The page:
Monday, March 24, 1997
Special tax rules
for flood victims

The Cincinnati Enquirer

The last thing most Tristate flood victims want to think about is the Internal Revenue Service's looming April 15 tax-return deadline.

But Paul Caron, a University of Cincinnati law professor and an Enquirer Money Panel member, says there are several ways for flood victims to get a break on their taxes. Here's a rundown of some basic disaster-related tax questions:

Questions: My house was damaged by the flood. Can I deduct the loss?

Answer: Only if the amount of the loss exceeds 10 percent of the homeowner's adjusted gross income (AGI). Those who haven't filed their 1996 tax return should declare their casualties and losses on Form 4684. Flood victims who have already filed a return, but need to amend it to claim losses, should file Form 1040X - the amended U.S. Individual Tax Return.

Q: How much damage must my house have suffered before I can deduct the loss?

A: Again, the damage must exceed 10 percent of your AGI. However, there are special tax rules for people in Presidential Disaster Areas. One is that even if there is no apparent damage, if the city or state declares the house uninhabitable, the homeowner can deduct the loss.

The concept behind this rule is that people declaring casualty deductions typically have a hard time convincing the IRS of the damage deduction needed.

Q: Can I also deduct the damage to my personal property, such as furniture, appliances and clothes?

A: Yes. This is covered by the same Presidential Disaster Area rule. Disaster-area residents need not list each destroyed item, but they should deduct the whole dollar amount required for complete replacement.

Q: What if I receive insurance reimbursement or disaster benefits - can I still deduct the loss?

A: Yes, except that the loss is reduced by the amount of disaster relief reimbursement, whether the relief came from insurance or federal agencies.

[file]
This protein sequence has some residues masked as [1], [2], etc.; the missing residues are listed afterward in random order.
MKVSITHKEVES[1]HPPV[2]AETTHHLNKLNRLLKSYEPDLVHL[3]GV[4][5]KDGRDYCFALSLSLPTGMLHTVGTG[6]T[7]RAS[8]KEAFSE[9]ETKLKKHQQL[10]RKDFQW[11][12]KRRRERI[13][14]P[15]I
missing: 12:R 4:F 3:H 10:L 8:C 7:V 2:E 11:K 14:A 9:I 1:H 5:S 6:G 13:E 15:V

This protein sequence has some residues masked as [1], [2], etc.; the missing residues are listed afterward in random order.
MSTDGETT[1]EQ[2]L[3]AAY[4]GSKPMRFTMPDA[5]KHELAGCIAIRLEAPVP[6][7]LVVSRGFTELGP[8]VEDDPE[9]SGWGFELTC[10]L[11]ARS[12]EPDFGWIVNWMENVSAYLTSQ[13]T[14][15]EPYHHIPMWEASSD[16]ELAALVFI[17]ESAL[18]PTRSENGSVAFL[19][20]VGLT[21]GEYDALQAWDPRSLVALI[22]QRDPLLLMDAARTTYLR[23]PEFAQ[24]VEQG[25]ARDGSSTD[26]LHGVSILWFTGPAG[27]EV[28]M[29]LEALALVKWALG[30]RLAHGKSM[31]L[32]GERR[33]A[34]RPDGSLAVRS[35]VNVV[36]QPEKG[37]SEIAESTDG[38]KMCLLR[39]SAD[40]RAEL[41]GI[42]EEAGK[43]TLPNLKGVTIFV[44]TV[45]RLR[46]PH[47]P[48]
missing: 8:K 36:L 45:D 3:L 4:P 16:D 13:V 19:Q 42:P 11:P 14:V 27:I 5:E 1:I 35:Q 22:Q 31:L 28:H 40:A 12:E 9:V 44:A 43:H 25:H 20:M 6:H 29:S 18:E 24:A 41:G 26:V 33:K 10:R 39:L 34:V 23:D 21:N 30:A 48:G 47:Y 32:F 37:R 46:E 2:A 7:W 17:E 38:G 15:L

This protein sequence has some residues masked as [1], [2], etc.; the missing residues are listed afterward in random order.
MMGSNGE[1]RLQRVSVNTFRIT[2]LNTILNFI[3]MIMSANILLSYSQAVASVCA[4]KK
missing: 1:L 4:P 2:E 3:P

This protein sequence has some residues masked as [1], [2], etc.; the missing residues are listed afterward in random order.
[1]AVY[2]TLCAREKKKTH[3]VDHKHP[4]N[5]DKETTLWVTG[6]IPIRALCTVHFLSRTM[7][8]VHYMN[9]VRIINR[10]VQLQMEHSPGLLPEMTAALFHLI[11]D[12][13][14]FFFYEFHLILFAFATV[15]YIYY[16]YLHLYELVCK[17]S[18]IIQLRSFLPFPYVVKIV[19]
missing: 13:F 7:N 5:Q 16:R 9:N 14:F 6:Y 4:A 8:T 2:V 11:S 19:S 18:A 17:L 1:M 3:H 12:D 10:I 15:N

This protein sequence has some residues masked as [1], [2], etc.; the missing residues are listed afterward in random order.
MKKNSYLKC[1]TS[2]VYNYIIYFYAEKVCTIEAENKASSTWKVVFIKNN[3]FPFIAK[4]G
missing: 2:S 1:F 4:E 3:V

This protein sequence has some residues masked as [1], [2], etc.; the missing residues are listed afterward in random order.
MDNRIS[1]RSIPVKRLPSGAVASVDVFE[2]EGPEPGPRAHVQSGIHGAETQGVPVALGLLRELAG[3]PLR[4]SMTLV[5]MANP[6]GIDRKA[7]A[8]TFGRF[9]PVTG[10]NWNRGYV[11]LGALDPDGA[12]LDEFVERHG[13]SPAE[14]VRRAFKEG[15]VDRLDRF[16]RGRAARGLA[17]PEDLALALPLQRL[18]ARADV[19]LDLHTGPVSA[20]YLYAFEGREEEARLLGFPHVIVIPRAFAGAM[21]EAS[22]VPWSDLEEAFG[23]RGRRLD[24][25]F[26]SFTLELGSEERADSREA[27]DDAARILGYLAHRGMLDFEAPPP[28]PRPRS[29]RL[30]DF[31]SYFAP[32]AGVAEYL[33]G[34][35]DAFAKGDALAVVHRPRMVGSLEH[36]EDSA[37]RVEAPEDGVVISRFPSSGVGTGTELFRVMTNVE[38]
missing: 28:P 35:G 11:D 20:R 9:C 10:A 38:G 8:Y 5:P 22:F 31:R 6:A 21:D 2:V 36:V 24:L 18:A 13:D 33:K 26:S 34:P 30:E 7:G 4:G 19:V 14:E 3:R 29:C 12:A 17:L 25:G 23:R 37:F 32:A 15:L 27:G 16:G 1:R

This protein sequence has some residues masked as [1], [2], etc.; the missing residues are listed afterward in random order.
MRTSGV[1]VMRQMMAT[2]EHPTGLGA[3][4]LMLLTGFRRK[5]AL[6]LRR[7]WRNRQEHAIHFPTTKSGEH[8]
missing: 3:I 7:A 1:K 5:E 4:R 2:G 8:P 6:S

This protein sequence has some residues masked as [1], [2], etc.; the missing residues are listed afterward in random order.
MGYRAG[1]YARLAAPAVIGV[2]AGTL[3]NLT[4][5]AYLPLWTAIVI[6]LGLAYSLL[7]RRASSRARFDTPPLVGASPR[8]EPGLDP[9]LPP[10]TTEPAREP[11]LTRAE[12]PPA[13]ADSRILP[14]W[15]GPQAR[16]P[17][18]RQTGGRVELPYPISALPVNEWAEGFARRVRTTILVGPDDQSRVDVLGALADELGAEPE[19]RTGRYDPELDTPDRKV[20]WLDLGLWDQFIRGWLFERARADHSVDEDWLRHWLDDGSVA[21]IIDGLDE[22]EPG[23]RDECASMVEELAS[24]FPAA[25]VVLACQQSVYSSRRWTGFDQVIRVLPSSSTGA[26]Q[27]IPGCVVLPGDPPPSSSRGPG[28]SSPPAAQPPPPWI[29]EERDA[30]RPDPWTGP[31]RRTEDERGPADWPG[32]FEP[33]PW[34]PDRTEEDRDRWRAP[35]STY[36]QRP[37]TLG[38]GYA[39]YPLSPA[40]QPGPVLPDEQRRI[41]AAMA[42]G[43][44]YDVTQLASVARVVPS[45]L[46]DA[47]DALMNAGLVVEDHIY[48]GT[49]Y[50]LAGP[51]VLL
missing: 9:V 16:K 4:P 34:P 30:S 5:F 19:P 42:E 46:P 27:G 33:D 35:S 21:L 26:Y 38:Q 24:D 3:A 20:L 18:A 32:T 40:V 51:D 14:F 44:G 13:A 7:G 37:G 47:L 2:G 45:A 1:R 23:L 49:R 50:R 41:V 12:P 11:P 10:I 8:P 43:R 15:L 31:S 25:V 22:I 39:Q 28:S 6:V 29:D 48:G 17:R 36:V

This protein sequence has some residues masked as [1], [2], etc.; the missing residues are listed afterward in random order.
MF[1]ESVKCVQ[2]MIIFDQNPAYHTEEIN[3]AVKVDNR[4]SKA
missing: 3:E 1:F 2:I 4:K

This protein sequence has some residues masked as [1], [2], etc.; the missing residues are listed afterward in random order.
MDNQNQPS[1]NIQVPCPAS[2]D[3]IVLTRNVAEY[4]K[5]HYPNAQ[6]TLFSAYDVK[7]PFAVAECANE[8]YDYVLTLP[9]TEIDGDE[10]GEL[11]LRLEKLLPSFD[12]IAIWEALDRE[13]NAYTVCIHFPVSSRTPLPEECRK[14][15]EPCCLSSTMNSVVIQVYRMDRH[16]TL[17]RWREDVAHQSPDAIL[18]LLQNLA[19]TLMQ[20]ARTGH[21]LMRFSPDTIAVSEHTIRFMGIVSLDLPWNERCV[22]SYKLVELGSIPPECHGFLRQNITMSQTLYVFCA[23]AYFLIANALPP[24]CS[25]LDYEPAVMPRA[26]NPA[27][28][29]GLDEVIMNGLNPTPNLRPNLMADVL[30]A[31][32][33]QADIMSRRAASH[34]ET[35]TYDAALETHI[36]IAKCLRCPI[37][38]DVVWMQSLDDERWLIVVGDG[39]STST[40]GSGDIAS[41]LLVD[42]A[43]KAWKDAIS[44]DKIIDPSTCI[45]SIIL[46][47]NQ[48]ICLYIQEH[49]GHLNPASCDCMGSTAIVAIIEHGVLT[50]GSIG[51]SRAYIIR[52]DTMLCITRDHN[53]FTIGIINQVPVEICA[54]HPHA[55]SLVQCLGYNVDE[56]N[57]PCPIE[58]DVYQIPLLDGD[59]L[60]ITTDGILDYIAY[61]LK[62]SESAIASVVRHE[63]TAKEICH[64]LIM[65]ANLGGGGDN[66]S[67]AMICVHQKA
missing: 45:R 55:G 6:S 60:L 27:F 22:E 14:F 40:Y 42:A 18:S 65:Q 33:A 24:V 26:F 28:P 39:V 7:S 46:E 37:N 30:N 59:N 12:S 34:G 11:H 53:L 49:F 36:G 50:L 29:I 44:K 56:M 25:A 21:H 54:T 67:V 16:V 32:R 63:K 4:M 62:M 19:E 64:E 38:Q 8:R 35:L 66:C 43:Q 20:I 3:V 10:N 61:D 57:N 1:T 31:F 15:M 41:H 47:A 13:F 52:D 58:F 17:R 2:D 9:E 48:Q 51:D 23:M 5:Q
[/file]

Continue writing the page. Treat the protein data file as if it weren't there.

Q: Can I deduct my losses on my 1996 tax return to be filed by April 15 this year, or must I wait until I file my 1997 tax return on April 15, 1998?

A: This is another special rule for disaster-area residents, Congress has given flood victims the option of making the deduction in either year. Be careful about choosing the year. Because the deduction must exceed 10 percent of AGI, someone who was unemployed because of the flood would have a lower AGI in 1997 than 1998. If an individual thinks that their 1998 AGI will be lower, they should wait until next year to claim the losses.

Q: What if the amount of insurance reimbursement exceeds what I paid for my house? Must I pay tax on the gain?

A: Generally, you would have a gain if the proceeds were greater, but the special provisions for disaster areas say you don't have to report the gain if you use it to buy or rebuild a replacement home of equal or greater value within four years. In non-disaster situations, that reinvestment period is limited to two years.

Q: What if the insurance reimbursement exceeds what I paid for my personal property, such as furniture, appliances and clothes? Do I have to pay tax on the gain?

A: These losses are treated as part of the home losses and the amount of the reimbursement should be reinvested within four years.

Q: What if I rent? Can I deduct the damage to my personal property like furniture, appliances and clothes?

A: Yes, as long as the losses exceed 10 percent of your AGI.

Q: What if the amount of renters insurance reimbursement exceeds what I paid for my personal property? Do I have to pay tax on the gain?

A: The rules for renters insurance gains and homeowners insurance gains are similar. Each item does not have to be listed separately, but if there are ''schedule items'' - like stereos, silverware, home computers - listed on the policy, the renter has four years to spend the reimbursement on replacement items.

Q: Does the flood buy me time in filing tax returns or in dealing with the IRS on other tax matters?

A: For quarterly tax returns due March 15, the IRS has extended the filing deadline to April 15, but that's only for the paperwork. Interest on the payment, if you owe the IRS, will accrue during the extension period.

The IRS has suspended all audits and tax-collection efforts for anyone in this area through April 7.

Those in need of extensions, including taxpayers outside the disaster areas, can apply for an automatic 90-day extension using Form 4868.

Q: If my $50,000 house was severely damaged, can I apply to the county for an immediate reassessment to reduce the value?

A: In Hamilton County, homeowners can petition for reassessment if they file a request by April 30 with the Hamilton County Auditor's Office. In other counties, check with county tax departments for specific regulations.


Contacting IRS

If you need to reach the Internal Revenue Service for forms, publications or questions:

IRS toll-free line: (800) 829-1040.


Comments? Questions? Criticisms? Contact Greg Noble, online editor.
Entire contents Copyright (c) 1997 by The Cincinnati Enquirer, a Gannett Co. Inc. newspaper.